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Working as a collective of peers
What happens when decentralised responsibility meets evolving autonomy? Taking stock a year after transforming Nothing Interactive into a peer-to-peer organisation.
The essentials in a nutshell
- Thanks to our peer-to-peer organisation, we could strengthen individual responsibility and grow our crew.
- A swoosh of enthusiasm and contagious passion for our collaborative way of working developed both inside and outside of our rocket.
- The flexible and evolutionary idea of our P2P organisation allows for quick adapting and promotes experimentation.
Evolving into a peer-to-peer (P2P) organisation
A little over a year ago, we put our rocket on a new course. Our journey lead us away from the industrial age of rigid hierarchy towards a more participatory and evolutionary way of working together. We aimed at truly defining ourselves as a collective of peers in order to create a more meaningful and adaptive organisation where ideas can flourish. To celebrate the start of this adventure, we officially signed our peer-to-peer constitution on April 20, 2017. What has happened since?
At Nothing Interactive, everybody participates as a peer in a system of autonomous roles. There are no hierarchies between people. Rather, our work is structured through purposes that describe the goal of each role. And whether you’re filling the role of the designer, the communication steward or the care taker, all of us strive towards the overarching purpose of our company: to design products which matter.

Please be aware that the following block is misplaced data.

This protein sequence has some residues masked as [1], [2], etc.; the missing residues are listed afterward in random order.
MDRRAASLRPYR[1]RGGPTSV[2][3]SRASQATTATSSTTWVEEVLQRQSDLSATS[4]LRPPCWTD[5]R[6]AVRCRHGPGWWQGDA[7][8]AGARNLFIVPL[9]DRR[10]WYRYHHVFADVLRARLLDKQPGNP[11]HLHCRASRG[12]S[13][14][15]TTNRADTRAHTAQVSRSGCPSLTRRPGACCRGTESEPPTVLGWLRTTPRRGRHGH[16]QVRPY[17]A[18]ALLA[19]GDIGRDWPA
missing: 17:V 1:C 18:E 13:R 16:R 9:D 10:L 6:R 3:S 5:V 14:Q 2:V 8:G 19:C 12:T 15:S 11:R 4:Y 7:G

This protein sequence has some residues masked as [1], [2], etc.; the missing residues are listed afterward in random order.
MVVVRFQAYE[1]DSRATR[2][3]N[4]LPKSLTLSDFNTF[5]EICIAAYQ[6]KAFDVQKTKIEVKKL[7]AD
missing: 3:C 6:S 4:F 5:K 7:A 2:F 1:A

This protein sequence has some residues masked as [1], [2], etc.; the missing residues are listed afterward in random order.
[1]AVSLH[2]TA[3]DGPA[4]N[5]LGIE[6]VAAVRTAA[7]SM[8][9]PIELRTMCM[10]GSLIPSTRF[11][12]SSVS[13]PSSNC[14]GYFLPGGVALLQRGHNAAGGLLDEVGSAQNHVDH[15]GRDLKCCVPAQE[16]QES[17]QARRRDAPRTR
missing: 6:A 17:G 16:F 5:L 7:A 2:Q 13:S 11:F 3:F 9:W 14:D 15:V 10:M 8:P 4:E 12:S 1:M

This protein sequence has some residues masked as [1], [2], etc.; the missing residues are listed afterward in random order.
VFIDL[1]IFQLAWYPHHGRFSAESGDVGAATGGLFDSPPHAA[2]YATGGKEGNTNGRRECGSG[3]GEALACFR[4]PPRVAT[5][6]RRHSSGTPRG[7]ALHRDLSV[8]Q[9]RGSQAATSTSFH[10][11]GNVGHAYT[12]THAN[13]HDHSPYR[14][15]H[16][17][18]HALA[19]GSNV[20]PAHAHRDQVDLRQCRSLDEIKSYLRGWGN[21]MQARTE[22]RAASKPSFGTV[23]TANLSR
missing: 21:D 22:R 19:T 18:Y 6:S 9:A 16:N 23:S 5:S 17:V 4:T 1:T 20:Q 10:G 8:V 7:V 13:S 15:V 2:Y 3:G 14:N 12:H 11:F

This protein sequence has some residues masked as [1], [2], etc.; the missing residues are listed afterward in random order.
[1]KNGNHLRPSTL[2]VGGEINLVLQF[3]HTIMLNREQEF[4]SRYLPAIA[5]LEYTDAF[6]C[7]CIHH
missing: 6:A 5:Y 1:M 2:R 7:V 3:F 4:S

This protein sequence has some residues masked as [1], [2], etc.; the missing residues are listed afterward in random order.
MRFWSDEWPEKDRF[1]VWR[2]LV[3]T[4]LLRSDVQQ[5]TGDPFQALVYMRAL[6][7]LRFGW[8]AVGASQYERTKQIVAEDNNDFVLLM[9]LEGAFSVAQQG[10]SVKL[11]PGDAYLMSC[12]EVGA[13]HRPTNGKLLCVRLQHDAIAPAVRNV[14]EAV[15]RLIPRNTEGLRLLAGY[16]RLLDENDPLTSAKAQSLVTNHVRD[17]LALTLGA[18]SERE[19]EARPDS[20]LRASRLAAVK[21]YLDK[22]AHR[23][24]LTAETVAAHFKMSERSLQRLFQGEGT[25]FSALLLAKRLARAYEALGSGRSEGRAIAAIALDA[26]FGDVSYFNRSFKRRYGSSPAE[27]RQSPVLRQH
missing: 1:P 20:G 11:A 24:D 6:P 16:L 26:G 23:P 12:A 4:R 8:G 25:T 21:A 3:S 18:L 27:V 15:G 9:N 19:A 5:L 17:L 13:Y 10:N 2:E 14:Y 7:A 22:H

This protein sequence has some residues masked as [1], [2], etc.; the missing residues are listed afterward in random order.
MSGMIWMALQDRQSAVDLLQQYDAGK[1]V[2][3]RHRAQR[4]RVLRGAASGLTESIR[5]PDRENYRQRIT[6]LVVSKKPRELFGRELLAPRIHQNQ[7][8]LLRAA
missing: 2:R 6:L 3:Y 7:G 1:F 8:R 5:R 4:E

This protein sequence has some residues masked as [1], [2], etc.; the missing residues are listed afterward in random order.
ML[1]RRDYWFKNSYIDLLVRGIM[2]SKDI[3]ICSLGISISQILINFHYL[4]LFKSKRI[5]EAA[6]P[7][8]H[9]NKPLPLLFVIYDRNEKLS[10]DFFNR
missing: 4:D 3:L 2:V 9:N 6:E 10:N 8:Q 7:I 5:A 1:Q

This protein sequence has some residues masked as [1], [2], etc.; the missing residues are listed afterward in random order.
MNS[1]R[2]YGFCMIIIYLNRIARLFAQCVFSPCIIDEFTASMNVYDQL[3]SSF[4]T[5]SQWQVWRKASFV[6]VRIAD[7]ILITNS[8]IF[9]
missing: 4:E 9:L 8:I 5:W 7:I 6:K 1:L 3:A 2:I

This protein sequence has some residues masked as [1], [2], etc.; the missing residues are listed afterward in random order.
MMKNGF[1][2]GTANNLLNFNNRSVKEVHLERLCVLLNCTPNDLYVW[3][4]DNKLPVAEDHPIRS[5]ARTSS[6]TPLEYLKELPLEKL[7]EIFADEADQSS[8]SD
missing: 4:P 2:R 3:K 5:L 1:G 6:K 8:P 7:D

The power of agency
One of the most significant changes was our shift towards individual responsibility. Iadu once compared us to a band in which everyone is a master of their instrument and contributes to the music. This has transformed the way we experience our work and organisation. “Where I worked before, I used to be a number in an enterprise,” explains Meta, who came on board at the start of our reorganisation. “Now I can influence the organisation.”
We learned that initiative is a crucial part of a successful P2P organisation. If someone wants to try something new, they are free to go forward after having answered questions about their proposal and reconciled potential objections. We’re willing to venture new paths as long as they don’t harm us. “There was a lot of fast change and it was ok to be wrong,” recalls Ada, or, as Pace puts it: “Let’s just try it and see if it works. We can always change it again.”
This flexibility and fluid evolution has allowed us to navigate around obstacles and explore unforeseen opportunities—and it empowers us to do the kind of work we’re passionate about. We could also witness the benefits of decentralisation: Everybody at Nothing Interactive brings their own network and ideas to the table. As a result, our rocket is growing and growing.
Once we unshackled ourselves from the rigid structures of hierarchy, we were confronted with a sea of possibilities. At times, this could feel overwhelming. After all, it was easy to get lost in all the things we wanted and could do. Tools like our constitution and our structured governance meetings helped bring order before chaos ensued. In these meetings, we would check in with each other, resolve any perceived tensions, and discuss proposals.